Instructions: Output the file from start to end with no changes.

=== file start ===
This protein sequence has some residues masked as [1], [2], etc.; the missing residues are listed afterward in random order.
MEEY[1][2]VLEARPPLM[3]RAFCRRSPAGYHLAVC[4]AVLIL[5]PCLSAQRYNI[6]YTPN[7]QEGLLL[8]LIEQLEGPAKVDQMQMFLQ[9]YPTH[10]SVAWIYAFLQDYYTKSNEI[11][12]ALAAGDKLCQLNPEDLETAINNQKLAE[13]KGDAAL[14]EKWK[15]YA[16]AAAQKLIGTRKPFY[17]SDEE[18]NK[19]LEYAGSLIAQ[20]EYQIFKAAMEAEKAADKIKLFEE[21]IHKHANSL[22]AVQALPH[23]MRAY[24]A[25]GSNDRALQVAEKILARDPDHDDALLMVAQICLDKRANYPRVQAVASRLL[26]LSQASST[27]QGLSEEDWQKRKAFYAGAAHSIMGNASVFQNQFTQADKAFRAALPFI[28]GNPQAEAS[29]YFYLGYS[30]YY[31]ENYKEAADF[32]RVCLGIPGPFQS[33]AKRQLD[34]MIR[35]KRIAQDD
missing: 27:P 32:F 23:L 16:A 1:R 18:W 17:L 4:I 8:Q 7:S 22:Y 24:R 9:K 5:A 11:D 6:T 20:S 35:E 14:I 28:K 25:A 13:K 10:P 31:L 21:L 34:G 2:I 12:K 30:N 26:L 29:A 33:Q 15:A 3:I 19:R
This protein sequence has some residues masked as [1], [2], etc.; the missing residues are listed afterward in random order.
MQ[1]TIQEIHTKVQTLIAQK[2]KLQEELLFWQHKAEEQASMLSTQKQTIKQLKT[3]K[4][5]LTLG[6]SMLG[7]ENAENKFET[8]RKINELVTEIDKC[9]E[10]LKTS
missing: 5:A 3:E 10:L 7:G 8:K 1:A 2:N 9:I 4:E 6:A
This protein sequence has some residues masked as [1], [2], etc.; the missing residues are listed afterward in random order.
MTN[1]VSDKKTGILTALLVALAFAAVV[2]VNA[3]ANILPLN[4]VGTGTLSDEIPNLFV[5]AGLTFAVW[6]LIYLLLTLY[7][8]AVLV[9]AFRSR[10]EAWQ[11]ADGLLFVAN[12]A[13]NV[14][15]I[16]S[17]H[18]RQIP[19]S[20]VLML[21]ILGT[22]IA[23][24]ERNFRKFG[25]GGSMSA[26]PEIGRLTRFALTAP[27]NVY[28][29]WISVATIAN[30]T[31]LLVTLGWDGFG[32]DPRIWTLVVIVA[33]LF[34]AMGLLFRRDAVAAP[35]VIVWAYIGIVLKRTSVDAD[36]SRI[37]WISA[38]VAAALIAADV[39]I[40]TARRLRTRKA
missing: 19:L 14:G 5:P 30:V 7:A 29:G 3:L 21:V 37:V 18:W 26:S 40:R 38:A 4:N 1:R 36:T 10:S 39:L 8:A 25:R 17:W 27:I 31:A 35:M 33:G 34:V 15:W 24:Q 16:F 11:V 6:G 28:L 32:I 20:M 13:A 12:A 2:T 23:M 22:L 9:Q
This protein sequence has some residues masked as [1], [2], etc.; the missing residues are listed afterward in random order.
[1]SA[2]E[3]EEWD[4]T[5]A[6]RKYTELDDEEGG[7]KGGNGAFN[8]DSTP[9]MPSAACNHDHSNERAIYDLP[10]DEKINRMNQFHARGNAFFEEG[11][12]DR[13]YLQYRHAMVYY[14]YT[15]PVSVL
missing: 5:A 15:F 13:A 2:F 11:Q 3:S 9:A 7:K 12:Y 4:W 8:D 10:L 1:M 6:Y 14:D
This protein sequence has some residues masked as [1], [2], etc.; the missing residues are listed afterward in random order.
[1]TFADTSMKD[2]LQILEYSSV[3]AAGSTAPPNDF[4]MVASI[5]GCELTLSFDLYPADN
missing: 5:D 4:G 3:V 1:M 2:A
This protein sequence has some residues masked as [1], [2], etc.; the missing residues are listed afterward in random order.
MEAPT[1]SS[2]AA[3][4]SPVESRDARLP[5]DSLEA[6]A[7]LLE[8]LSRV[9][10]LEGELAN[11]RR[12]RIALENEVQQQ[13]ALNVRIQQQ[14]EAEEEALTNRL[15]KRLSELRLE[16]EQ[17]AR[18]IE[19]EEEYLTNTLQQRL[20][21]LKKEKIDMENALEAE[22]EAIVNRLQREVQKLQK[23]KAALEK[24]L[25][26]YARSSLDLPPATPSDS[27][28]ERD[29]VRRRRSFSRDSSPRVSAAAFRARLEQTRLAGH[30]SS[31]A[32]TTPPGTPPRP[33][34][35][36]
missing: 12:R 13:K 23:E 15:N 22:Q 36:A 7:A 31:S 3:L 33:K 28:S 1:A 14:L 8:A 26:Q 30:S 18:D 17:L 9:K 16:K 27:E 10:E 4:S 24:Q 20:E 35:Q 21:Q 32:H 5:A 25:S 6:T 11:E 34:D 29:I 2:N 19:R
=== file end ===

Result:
This protein sequence has some residues masked as [1], [2], etc.; the missing residues are listed afterward in random order.
MEEY[1][2]VLEARPPLM[3]RAFCRRSPAGYHLAVC[4]AVLIL[5]PCLSAQRYNI[6]YTPN[7]QEGLLL[8]LIEQLEGPAKVDQMQMFLQ[9]YPTH[10]SVAWIYAFLQDYYTKSNEI[11][12]ALAAGDKLCQLNPEDLETAINNQKLAE[13]KGDAAL[14]EKWK[15]YA[16]AAAQKLIGTRKPFY[17]SDEE[18]NK[19]LEYAGSLIAQ[20]EYQIFKAAMEAEKAADKIKLFEE[21]IHKHANSL[22]AVQALPH[23]MRAY[24]A[25]GSNDRALQVAEKILARDPDHDDALLMVAQICLDKRANYPRVQAVASRLL[26]LSQASST[27]QGLSEEDWQKRKAFYAGAAHSIMGNASVFQNQFTQADKAFRAALPFI[28]GNPQAEAS[29]YFYLGYS[30]YY[31]ENYKEAADF[32]RVCLGIPGPFQS[33]AKRQLD[34]MIR[35]KRIAQDD
missing: 27:P 32:F 23:L 16:A 1:R 18:W 17:L 4:I 8:Q 7:S 22:Y 24:R 9:K 5:A 11:D 6:T 20:S 35:E 14:I 28:K 25:A 13:K 10:P 31:L 21:L 34:G 2:I 12:K 30:N 26:L 29:A 33:Q 15:A 3:I 19:R
This protein sequence has some residues masked as [1], [2], etc.; the missing residues are listed afterward in random order.
MQ[1]TIQEIHTKVQTLIAQK[2]KLQEELLFWQHKAEEQASMLSTQKQTIKQLKT[3]K[4][5]LTLG[6]SMLG[7]ENAENKFET[8]RKINELVTEIDKC[9]E[10]LKTS
missing: 5:A 3:E 10:L 7:G 8:K 1:A 2:N 9:I 4:E 6:A
This protein sequence has some residues masked as [1], [2], etc.; the missing residues are listed afterward in random order.
MTN[1]VSDKKTGILTALLVALAFAAVV[2]VNA[3]ANILPLN[4]VGTGTLSDEIPNLFV[5]AGLTFAVW[6]LIYLLLTLY[7][8]AVLV[9]AFRSR[10]EAWQ[11]ADGLLFVAN[12]A[13]NV[14][15]I[16]S[17]H[18]RQIP[19]S[20]VLML[21]ILGT[22]IA[23][24]ERNFRKFG[25]GGSMSA[26]PEIGRLTRFALTAP[27]NVY[28][29]WISVATIAN[30]T[31]LLVTLGWDGFG[32]DPRIWTLVVIVA[33]LF[34]AMGLLFRRDAVAAP[35]VIVWAYIGIVLKRTSVDAD[36]SRI[37]WISA[38]VAAALIAADV[39]I[40]TARRLRTRKA
missing: 19:L 14:G 5:P 30:V 7:A 29:G 3:L 21:V 37:V 18:W 26:S 40:R 38:A 4:N 1:R 36:T 10:S 39:L 8:A 25:R 17:W 27:I 31:A 35:M 33:G 34:V 15:W 24:Q 16:F 11:V 6:G 28:L 32:I 20:M 13:A 12:A 2:T 23:M 22:L 9:Q
This protein sequence has some residues masked as [1], [2], etc.; the missing residues are listed afterward in random order.
[1]SA[2]E[3]EEWD[4]T[5]A[6]RKYTELDDEEGG[7]KGGNGAFN[8]DSTP[9]MPSAACNHDHSNERAIYDLP[10]DEKINRMNQFHARGNAFFEEG[11][12]DR[13]YLQYRHAMVYY[14]YT[15]PVSVL
missing: 5:A 15:F 13:A 2:F 11:Q 3:S 9:A 7:K 12:Y 4:W 8:D 10:L 1:M 6:Y 14:D
This protein sequence has some residues masked as [1], [2], etc.; the missing residues are listed afterward in random order.
[1]TFADTSMKD[2]LQILEYSSV[3]AAGSTAPPNDF[4]MVASI[5]GCELTLSFDLYPADN
missing: 5:D 4:G 3:V 1:M 2:A
This protein sequence has some residues masked as [1], [2], etc.; the missing residues are listed afterward in random order.
MEAPT[1]SS[2]AA[3][4]SPVESRDARLP[5]DSLEA[6]A[7]LLE[8]LSRV[9][10]LEGELAN[11]RR[12]RIALENEVQQQ[13]ALNVRIQQQ[14]EAEEEALTNRL[15]KRLSELRLE[16]EQ[17]AR[18]IE[19]EEEYLTNTLQQRL[20][21]LKKEKIDMENALEAE[22]EAIVNRLQREVQKLQK[23]KAALEK[24]L[25][26]YARSSLDLPPATPSDS[27][28]ERD[29]VRRRRSFSRDSSPRVSAAAFRARLEQTRLAGH[30]SS[31]A[32]TTPPGTPPRP[33][34][35][36]
missing: 12:R 13:K 23:E 15:N 22:Q 36:A 7:A 31:S 3:L 33:K 28:S 1:A 14:L 8:A 26:Q 30:S 18:D 17:L 9:K 16:K 27:E 10:E 4:S 24:Q 20:E 35:Q 21:Q 32:H 5:A 25:S 6:T 11:E 34:D 29:I 2:N 19:R